PALM BEACH FARMS

1421 SW 15TH ST

BRISSON THOMAS M

DECOSMO ROBERT

$474,000

$192,500

01-APR-96

PALM BEACH FARMS

1665 SW 15TH ST

PO CLAUDIO

LABRADOR JACARTI

$480,000

$100,000

PALMA VISTA

21051 BELLA VISTA CIR

KURLAND AGNES V

MILLER GARY N

$410,000

PALMETTO PLACE CONDOMINIUM

99 SE MIZNER BLVD APT 421

PARLANTE JOHN HENRY

AURORA LOAN SERVICES LLC

$212,000

PALMETTO PLACE CONDOMINIUM

99 SE MIZNER BLVD APT 710

ADAMS DOUGLAS G

KAPETAN CLAUDIA

$300,000

RIO POCO

10538 RIO HERMOSO

HOROWITZ JULIE

ALTIERI ANTHONY M INDIV TRUSTEE

$662,500

STONEBRIDGE COUNTRY CLUB

17814 HEATHER RIDGE LN

MALVIN JACK

WOLCHOCK GERALD G

$395,000

25-SEP-03 25-MAR-03

$183,900

29-SEP-10 10-MAY-05 02-FEB-11

$420,000

01-DEC-03

STONEBRIDGE COUNTRY CLUB

10121 SPYGLASS WAY

DAYAN GABRIEL

WELLS FARGO BANK NA TRUSTEE

$150,000

$177,700

11-MAR-11

THE OAKS AT BOCA RATON

17877 KEY VISTA WAY

WEINER IAN

SMITH ROBERT A

$900,000

$1,850,000

14-JUN-07

THE SHORES

11158 SEA GRASS CIR

COCITO TANIA

HART MICHELE

$373,000

$218,300

01-APR-95

TIMBERCREEK

2375 NW 31ST ST

REGAN KEVIN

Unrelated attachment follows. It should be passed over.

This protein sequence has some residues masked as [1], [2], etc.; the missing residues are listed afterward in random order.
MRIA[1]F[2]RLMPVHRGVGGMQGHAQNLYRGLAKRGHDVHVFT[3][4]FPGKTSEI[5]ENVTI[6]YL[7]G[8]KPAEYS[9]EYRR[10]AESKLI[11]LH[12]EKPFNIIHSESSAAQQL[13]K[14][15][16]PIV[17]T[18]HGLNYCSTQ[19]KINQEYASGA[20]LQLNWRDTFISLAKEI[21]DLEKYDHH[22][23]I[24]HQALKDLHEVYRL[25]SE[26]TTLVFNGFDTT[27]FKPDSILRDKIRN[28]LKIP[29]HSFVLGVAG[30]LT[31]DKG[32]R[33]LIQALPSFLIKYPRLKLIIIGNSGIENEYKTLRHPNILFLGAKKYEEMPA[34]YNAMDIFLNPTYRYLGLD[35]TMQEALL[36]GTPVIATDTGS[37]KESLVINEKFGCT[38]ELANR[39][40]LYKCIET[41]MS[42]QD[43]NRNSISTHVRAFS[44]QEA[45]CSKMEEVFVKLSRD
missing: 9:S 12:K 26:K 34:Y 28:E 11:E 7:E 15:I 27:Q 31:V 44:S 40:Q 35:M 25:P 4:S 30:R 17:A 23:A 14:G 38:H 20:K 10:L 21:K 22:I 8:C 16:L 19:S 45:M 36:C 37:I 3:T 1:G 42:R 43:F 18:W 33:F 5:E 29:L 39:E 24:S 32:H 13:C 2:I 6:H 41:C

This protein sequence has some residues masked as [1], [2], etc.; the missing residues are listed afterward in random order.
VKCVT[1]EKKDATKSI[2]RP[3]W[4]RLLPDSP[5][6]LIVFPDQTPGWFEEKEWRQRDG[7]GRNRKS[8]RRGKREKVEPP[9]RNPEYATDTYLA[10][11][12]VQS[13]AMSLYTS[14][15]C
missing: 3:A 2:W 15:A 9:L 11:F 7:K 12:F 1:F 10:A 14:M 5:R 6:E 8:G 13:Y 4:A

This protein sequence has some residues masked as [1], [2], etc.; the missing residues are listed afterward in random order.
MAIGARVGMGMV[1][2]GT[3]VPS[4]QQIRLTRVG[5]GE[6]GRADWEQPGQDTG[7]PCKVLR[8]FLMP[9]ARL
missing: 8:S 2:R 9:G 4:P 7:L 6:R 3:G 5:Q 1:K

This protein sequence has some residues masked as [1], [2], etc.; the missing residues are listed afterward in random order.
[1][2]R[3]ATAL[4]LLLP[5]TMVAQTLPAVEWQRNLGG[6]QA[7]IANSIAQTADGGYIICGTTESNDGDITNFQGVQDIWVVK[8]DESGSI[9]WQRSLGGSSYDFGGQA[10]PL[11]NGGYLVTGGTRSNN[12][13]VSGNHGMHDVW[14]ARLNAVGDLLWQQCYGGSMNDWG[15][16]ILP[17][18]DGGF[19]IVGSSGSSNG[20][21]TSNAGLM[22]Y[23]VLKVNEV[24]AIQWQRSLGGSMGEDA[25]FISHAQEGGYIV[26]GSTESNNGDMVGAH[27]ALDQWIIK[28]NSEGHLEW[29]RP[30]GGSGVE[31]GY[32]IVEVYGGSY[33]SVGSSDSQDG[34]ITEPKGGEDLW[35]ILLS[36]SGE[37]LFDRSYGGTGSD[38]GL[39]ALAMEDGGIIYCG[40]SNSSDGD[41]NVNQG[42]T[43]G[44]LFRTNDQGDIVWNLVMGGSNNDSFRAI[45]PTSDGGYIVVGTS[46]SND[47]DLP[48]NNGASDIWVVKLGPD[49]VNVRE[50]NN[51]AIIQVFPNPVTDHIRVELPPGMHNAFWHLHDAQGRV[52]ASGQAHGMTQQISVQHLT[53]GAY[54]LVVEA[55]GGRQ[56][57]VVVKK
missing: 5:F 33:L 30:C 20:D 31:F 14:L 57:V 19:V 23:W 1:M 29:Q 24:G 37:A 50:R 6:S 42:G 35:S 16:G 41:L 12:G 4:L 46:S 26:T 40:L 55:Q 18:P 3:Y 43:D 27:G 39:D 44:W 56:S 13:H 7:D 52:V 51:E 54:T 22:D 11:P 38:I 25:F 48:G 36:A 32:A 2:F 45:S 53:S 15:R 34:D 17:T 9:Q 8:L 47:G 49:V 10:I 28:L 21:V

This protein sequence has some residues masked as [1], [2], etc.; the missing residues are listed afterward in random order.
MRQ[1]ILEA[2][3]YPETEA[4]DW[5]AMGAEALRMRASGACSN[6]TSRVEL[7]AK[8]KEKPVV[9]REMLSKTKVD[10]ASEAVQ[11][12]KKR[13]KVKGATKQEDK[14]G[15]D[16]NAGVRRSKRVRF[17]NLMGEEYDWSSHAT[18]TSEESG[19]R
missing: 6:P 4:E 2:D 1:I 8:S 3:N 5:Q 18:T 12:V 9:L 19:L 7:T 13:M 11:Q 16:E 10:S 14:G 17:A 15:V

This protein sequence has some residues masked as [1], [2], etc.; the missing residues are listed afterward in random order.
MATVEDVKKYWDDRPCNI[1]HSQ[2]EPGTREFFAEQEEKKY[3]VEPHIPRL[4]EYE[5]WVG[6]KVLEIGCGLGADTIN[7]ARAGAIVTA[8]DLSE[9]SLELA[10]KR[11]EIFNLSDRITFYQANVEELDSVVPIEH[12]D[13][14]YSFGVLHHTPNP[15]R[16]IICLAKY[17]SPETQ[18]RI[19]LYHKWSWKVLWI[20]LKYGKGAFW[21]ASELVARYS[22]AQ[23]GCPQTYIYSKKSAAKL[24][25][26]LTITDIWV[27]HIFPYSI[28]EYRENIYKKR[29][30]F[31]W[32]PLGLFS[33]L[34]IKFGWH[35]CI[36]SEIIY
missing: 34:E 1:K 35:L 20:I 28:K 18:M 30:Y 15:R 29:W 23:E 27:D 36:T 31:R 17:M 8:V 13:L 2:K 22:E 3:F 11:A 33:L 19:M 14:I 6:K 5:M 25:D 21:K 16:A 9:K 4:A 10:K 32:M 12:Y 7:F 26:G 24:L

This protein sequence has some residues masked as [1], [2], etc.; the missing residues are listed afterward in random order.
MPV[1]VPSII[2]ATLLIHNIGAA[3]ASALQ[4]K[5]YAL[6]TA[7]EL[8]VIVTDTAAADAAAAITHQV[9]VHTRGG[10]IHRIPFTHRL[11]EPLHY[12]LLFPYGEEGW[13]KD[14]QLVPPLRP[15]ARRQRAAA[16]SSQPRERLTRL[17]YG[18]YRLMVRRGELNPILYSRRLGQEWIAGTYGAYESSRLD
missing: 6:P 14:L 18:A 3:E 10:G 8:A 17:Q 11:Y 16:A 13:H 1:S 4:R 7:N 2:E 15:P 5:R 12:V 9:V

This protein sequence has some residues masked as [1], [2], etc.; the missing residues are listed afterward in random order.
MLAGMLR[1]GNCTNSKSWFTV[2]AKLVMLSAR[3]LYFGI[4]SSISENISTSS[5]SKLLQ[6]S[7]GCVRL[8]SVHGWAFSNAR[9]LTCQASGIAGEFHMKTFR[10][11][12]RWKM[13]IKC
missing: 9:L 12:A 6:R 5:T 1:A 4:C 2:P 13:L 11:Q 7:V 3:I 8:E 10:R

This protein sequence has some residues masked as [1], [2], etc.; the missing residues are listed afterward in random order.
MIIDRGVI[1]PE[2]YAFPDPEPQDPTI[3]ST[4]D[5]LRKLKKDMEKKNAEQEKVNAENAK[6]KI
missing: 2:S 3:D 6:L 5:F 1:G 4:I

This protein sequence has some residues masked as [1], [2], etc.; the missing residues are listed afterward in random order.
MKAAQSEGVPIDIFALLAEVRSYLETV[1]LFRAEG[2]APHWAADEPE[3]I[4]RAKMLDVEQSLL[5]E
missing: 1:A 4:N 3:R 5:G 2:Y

KORKUSUZ TANER

$267,000

$450,000

30-NOV-05

TIMBERCREEK

2938 NW 24TH WAY

SANDMAIER MICHAEL D II

OSBORNE SCOTT A

$262,500

$450,000

19-JUL-05

TOWNSEND PLACE CONDOMINIUM

500 SE MIZNER BLVD A508

DIAMOND SCOTT L

FRIEDLANDER BRADLEY M

$590,000

$740,000

31-MAR-05

TROPIC ISLE

2313 SPANISH TRL

JOSEPHSON LEE

MESTECKY DAVE

$575,000

$750,000

19-JUL-07

TROPIC ISLE

972 FERN DR

CARNICELLI SHEILA

CARROLL FAMILY HOLDINGS LLC

$812,500

$1,200,000

21-DEC-07

$1,300,000

WALKERâ&#x20AC;&#x2122;S ISLE

855 NE 78TH ST

LEVY MICHELLE C

VILLONE RONALD T JR

$840,000

WATERSIDE

23393 WATER CIR

SIMMONS SCOTT K

RHOADS CHERYL E

$265,000

06-FEB-08 26-AUG-10

WOODFIELD CC - HAMPTONS

5844 WINDSOR CT

ENGLE DENISE

HASSMAN HOWARD

$1,700,000

$1,770,000

27-SEP-10

WOODFIELD CC - HAMPTONS

5864 WINDSOR CT

RUSSO PAULA

PEDVIS LEN

$1,495,548

$875,000

01-AUG-96

Source: Palm Beach County Property Appraiser

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giving backcharity never goes out of style

I turned to Buddy and I said, ‘What would your mom have done?’ That’s when Buddy and I embarked on a learning lesson together on how to make a difference…

– Arthur E. Benjamin

PET'S BEST FRIENDS: Specialist Sheila Schaffer (with Charlie) and Arthur E. Benjamin, founder of American Dog Rescue LEFT: Cathy Kangas, Arthur E. Benjamin and Pen Farthing, founder of Nowzad Dogs

ANIMAL INSTINCTS

By Emily J. Minor